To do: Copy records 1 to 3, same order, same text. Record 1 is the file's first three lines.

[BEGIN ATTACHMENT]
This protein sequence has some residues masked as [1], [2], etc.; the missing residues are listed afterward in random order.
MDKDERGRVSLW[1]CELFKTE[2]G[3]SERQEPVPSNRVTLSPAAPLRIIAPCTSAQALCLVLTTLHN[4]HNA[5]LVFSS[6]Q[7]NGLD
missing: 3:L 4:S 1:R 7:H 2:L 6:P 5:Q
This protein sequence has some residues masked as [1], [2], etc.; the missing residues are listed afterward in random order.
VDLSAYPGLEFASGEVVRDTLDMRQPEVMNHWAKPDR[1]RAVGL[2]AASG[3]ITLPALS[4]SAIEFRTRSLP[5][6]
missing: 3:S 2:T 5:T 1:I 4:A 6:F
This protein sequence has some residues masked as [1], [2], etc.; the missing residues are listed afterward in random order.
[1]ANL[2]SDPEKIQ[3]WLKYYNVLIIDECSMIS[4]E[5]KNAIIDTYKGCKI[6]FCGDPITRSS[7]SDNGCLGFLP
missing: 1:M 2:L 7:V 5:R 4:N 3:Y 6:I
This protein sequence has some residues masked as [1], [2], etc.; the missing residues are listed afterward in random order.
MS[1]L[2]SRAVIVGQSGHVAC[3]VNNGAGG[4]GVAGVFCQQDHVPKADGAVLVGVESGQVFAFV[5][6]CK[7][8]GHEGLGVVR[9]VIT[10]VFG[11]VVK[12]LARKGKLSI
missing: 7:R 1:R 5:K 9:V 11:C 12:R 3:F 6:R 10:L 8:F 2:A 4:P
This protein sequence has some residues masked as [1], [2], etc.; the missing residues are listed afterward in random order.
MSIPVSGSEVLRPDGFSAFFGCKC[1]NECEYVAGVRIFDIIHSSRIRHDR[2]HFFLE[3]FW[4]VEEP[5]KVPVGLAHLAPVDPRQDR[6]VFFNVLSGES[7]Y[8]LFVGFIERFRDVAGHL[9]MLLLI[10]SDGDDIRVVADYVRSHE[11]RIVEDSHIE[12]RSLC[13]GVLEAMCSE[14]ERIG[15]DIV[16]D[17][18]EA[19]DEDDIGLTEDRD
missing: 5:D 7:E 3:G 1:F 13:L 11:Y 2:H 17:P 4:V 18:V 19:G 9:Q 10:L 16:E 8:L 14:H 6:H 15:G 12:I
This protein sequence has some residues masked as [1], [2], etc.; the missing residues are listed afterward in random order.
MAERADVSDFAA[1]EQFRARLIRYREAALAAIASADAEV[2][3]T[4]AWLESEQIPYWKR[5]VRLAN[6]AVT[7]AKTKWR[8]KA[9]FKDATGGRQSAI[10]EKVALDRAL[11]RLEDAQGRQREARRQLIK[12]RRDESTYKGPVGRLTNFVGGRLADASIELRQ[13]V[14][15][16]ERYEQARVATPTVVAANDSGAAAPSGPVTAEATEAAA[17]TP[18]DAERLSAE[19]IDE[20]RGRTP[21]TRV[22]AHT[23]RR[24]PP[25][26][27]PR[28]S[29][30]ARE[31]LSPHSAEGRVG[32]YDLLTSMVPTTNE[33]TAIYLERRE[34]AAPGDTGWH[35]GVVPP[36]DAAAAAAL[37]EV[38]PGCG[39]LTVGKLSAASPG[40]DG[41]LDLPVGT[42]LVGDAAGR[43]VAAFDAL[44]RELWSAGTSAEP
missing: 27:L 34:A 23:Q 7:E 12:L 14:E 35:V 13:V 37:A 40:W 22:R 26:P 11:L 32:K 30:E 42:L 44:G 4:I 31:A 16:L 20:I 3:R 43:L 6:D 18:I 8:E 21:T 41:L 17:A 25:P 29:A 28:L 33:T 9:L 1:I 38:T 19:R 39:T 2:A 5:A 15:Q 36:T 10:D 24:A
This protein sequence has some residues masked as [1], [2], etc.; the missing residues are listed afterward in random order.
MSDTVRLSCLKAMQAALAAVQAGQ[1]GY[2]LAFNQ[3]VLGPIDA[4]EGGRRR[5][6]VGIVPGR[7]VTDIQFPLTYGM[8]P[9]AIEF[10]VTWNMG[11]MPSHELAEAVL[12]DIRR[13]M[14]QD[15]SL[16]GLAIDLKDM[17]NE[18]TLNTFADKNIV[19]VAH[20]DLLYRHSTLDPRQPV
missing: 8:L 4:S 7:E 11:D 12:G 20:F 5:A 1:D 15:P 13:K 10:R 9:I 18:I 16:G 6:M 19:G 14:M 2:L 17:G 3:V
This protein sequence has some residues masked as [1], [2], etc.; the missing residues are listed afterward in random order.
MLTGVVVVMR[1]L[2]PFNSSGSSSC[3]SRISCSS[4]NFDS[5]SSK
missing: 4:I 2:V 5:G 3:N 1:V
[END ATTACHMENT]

This protein sequence has some residues masked as [1], [2], etc.; the missing residues are listed afterward in random order.
MDKDERGRVSLW[1]CELFKTE[2]G[3]SERQEPVPSNRVTLSPAAPLRIIAPCTSAQALCLVLTTLHN[4]HNA[5]LVFSS[6]Q[7]NGLD
missing: 3:L 4:S 1:R 7:H 2:L 6:P 5:Q
This protein sequence has some residues masked as [1], [2], etc.; the missing residues are listed afterward in random order.
VDLSAYPGLEFASGEVVRDTLDMRQPEVMNHWAKPDR[1]RAVGL[2]AASG[3]ITLPALS[4]SAIEFRTRSLP[5][6]
missing: 3:S 2:T 5:T 1:I 4:A 6:F
This protein sequence has some residues masked as [1], [2], etc.; the missing residues are listed afterward in random order.
[1]ANL[2]SDPEKIQ[3]WLKYYNVLIIDECSMIS[4]E[5]KNAIIDTYKGCKI[6]FCGDPITRSS[7]SDNGCLGFLP
missing: 1:M 2:L 7:V 5:R 4:N 3:Y 6:I